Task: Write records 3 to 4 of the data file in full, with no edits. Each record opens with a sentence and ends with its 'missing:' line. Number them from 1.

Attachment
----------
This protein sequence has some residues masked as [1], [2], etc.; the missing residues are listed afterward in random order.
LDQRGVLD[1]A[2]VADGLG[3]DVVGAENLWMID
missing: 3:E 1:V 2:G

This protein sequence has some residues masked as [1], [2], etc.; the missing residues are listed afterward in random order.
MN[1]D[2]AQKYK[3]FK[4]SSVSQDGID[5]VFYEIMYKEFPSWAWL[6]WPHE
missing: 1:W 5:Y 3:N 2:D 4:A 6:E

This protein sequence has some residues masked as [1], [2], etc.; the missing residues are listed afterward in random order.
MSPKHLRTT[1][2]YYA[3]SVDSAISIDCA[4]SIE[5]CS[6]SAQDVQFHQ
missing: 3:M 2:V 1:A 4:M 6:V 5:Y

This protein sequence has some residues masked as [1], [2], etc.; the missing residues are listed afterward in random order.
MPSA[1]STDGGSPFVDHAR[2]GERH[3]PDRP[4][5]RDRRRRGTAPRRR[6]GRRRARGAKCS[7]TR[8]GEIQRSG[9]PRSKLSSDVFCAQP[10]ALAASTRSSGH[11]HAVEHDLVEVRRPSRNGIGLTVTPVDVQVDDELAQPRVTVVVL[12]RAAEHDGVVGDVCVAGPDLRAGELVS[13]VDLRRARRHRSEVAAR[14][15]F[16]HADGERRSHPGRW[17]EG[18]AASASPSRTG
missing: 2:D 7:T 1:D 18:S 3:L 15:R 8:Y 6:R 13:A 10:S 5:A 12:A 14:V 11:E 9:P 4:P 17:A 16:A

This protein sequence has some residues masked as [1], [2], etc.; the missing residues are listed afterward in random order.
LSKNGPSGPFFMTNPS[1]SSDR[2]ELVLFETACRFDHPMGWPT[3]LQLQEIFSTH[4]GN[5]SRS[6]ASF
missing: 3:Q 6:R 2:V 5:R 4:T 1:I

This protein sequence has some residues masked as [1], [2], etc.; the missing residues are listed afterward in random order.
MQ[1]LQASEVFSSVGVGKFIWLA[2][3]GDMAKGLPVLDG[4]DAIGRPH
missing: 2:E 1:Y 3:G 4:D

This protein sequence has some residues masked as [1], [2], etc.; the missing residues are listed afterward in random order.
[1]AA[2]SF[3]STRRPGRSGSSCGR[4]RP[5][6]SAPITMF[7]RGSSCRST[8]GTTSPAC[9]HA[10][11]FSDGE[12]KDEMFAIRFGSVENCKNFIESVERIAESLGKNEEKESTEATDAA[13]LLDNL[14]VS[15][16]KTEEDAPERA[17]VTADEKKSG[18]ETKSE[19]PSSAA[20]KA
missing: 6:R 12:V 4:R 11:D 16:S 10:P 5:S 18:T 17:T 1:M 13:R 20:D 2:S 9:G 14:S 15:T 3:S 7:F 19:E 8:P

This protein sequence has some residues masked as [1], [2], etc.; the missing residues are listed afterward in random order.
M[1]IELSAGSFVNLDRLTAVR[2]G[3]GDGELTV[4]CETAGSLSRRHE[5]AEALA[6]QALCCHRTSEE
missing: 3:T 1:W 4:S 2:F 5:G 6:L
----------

This protein sequence has some residues masked as [1], [2], etc.; the missing residues are listed afterward in random order.
MSPKHLRTT[1][2]YYA[3]SVDSAISIDCA[4]SIE[5]CS[6]SAQDVQFHQ
missing: 3:M 2:V 1:A 4:M 6:V 5:Y

This protein sequence has some residues masked as [1], [2], etc.; the missing residues are listed afterward in random order.
MPSA[1]STDGGSPFVDHAR[2]GERH[3]PDRP[4][5]RDRRRRGTAPRRR[6]GRRRARGAKCS[7]TR[8]GEIQRSG[9]PRSKLSSDVFCAQP[10]ALAASTRSSGH[11]HAVEHDLVEVRRPSRNGIGLTVTPVDVQVDDELAQPRVTVVVL[12]RAAEHDGVVGDVCVAGPDLRAGELVS[13]VDLRRARRHRSEVAAR[14][15]F[16]HADGERRSHPGRW[17]EG[18]AASASPSRTG
missing: 2:D 7:T 1:D 18:S 3:L 15:R 8:Y 6:R 13:A 10:S 5:A 12:A 14:V 11:E 9:P 4:P 17:A 16:A